“Critically acclaimed horror scribes Michael McBride and Norman Prentiss team up to bring you this atmospheric tale of a schoolroom descending into madness.
Something is wrong with Julia Linder’s sixth grade class.
One boy’s harmless tendency of getting lost becomes a crippling fog of disorientation. A girl’s mild twitch turns into an obsessive pattern of frightened raps and repetition. The symptoms are spreading and the source seems to be stories that seize upon the children’s deeply seated fears and intensify them exponentially.
How can mere stories change their behavior?
Abbie is a bright girl at the heart of the mystery. The others are inexplicably drawn to her and become increasingly devoted to her with each passing day. But should her classmates trust her? The secrets are locked in tales from the past, where only The Narrator can find them.” – Amazon
Look at that cover art for The Narrator. Read that synopsis and tell me this doesn’t sound like an awesome little novella. It does, right? So, Ms. Linder is a sixth grade teacher. The story starts with little Abbie, the star pupil of her class. Her goody-two-shoes attitude and Eddie Haskell-like antics has most everyone fooled. The only thing Abbie cares about are the books of fiction she loves to read. She jumps ahead in the class lessons, answers as quickly as she can just so she can jump back into the current book she’s reading. Since Abbie loves reading, she seems to be a natural storyteller at recess and lunch. She gathers her fellow classmates around in a circle and scares the absolute crap out of them with her stories. Her classmates almost seem to be deathly afraid of Abbie and their bizarre behaviors are directly linked to the stories being told to them. Ms. Linder becomes quickly aware of Abbie’s less-than-perfect demeanor and springs into action to catch the girl in her shenanigans.
“Teachers were like detectives sometimes. Keep your ears open. Ask the right questions. There’s always a story, if you know how to look for it.”
Damn this story. I had really high hopes for it, too. I love photos of little 9demon children0(https://amzn.to/2ql8gBs) on the cover of books! This one fell short for me, personally. As I mentioned previously, it took me more than halfway through this book to figure out what in the hell was happening. Here’s why: The story opens as you’d expect with Ms. Linder’s classroom as the synopsis suggests. Out of the blue, the next ‘chapter’ starts talking about a sailor and a ship and a spooky woman he’s trying to save and waves crashing and a man almost drowning trying to make it to shore and blah blah blah. I honestly thought there was some kind of a gross error made by the print house. Maybe they inadvertently switched up pages and the chapter I was reading belonged in a different book. No shit. So I read a few pages and thought – OK, that was kinda weird. The next chapter gets back to Ms. Linder’s class and the children. Then out of the blue again, the story switches up and I’m reading something completely different again! This time it’s not about a sailor, but about a woman in a chamber and incessant knocking on a door and there’s a demon and more knocking and more knocking and screaming. I thought again, there are no way these pages about this knocking on the door belongs to this story. WTF does this have to do with poor Ms. Linder and that fake ass Abbie girl? …absolutely nothing.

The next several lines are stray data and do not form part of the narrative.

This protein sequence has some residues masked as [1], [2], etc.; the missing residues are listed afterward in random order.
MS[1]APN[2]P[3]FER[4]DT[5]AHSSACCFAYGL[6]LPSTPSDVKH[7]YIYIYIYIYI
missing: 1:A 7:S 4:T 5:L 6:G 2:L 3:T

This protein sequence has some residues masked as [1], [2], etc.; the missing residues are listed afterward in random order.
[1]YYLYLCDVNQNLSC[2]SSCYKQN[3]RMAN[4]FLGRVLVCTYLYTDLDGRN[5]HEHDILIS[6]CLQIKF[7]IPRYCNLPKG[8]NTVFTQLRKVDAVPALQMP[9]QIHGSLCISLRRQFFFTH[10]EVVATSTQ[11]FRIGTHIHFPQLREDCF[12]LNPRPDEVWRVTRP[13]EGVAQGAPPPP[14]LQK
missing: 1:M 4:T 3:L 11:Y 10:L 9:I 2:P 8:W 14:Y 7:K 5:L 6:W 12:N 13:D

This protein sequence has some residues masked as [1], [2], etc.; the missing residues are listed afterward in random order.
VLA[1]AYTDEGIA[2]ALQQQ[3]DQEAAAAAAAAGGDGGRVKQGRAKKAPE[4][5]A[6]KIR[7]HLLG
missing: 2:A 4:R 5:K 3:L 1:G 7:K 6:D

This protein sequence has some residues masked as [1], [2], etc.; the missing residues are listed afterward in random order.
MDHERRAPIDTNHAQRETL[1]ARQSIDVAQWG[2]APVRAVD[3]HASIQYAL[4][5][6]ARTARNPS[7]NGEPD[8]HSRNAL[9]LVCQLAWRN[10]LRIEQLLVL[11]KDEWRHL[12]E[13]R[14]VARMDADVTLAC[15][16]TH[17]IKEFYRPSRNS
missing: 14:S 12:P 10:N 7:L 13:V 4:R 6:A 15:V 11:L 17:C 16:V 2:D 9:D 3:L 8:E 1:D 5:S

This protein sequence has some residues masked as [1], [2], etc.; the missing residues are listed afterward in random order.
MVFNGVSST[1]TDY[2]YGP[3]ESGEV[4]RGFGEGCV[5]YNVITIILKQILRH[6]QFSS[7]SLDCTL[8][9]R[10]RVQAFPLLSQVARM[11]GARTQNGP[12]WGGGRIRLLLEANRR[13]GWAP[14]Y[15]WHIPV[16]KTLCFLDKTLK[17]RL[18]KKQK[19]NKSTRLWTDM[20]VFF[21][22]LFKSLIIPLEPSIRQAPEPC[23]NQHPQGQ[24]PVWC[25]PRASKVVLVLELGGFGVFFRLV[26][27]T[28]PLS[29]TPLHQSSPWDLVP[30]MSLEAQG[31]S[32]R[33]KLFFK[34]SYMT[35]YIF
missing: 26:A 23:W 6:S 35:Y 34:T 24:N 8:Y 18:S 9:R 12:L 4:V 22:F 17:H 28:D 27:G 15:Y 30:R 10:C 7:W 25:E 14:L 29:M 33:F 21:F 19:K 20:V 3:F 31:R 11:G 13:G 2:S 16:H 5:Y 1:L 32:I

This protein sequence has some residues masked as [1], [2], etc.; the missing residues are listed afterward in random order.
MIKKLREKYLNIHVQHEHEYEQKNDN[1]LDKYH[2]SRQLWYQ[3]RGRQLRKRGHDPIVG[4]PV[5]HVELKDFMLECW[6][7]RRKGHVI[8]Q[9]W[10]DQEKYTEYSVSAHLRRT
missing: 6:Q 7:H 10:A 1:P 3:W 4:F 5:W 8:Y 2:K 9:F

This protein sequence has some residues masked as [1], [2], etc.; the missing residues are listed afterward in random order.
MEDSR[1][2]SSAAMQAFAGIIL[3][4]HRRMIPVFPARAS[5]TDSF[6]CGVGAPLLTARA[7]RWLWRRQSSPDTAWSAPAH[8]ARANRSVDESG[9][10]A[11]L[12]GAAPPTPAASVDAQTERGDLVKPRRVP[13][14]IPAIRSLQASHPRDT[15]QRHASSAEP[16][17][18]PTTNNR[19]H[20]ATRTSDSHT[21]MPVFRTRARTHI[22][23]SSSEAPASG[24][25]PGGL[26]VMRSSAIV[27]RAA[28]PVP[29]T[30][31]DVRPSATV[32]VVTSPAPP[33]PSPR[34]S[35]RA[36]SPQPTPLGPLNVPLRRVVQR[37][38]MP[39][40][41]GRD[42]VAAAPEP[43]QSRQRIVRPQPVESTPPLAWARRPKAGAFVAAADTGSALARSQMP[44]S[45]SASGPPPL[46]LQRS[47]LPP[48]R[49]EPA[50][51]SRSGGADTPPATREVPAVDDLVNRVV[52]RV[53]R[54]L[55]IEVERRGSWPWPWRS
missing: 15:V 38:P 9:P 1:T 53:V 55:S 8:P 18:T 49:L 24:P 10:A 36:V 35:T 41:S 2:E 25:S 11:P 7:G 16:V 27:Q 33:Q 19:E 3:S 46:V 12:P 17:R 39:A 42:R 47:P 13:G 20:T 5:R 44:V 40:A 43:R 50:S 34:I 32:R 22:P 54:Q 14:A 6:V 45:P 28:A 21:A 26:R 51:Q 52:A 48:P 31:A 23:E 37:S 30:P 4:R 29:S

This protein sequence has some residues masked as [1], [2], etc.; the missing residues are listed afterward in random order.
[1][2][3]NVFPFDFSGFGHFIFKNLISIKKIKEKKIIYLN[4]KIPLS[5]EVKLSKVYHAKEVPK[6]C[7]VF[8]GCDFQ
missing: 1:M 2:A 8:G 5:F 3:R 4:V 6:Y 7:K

I finally realized (after some help from this book) that those stories they keep diverting to were the stories that Abbie was reading! Holy shit, what an absolute clusterfuck. Every time the story diverted away from the scene of Ms. Linder and her class, it was so distracting! There was no rhyme nor reason to it and it was terribly confusing. People on Amazon and Goodreads were, like, OMG – this was genius. No. No, it wasn’t. It was terribly confusing, the story lost momentum every 6–8 pages and in my opinion, it certainly didn’t make it more scary.
There are a couple of twists / turns at the end of the book, but it wasn’t enough to save it from the atrocious writing I had to endure. I have not read anything by either of these authors before so I cannot speak to their ‘critical acclaimed’ success. Perhaps I will try another book from each of them. I was surprised to see the number of 4 and 5-star ratings this book received. To be fair, it did seem to get more 1, 2 and 3-star ratings. Needless to say, everyone who didn’t care for the book gave a poor rating because of the major gripe I referenced above.
It looked like such an awesome October read, but I simply didn’t care for it. I will redeem the book by giving it a 2-star rating because when the authors were sticking to the original scenery in the classroom, I actually kind of enjoyed it. After a few pages though, it would start an excerpt from a completely different story and again, it just lost all momentum and in turn, I was losing interest. In fact, I found myself skimming through the vignettes (which we later learn are the stories that Abbie is reading) just so I could get back to the original story which I thought I purchased. I know I’m beating a dead horse right now, but I don’t see how or why anyone would call this “genius”. Imagine reading a romance novel and then the next chapter starting with a random excerpt from Harry Potter. That’s what this book was like. Thankfully, at just 104-pages, it was a fairly short torturous event.
I liked the cover. I especially liked it when the story remained on task in the classroom setting with Abbie and Ms. Linder. I did not care for the flipping back and forth to the random excerpts of Harry Potter. It’s a 2-star novella for me. Unfortunately, this is not one I could recommend even if your TBR was empty.
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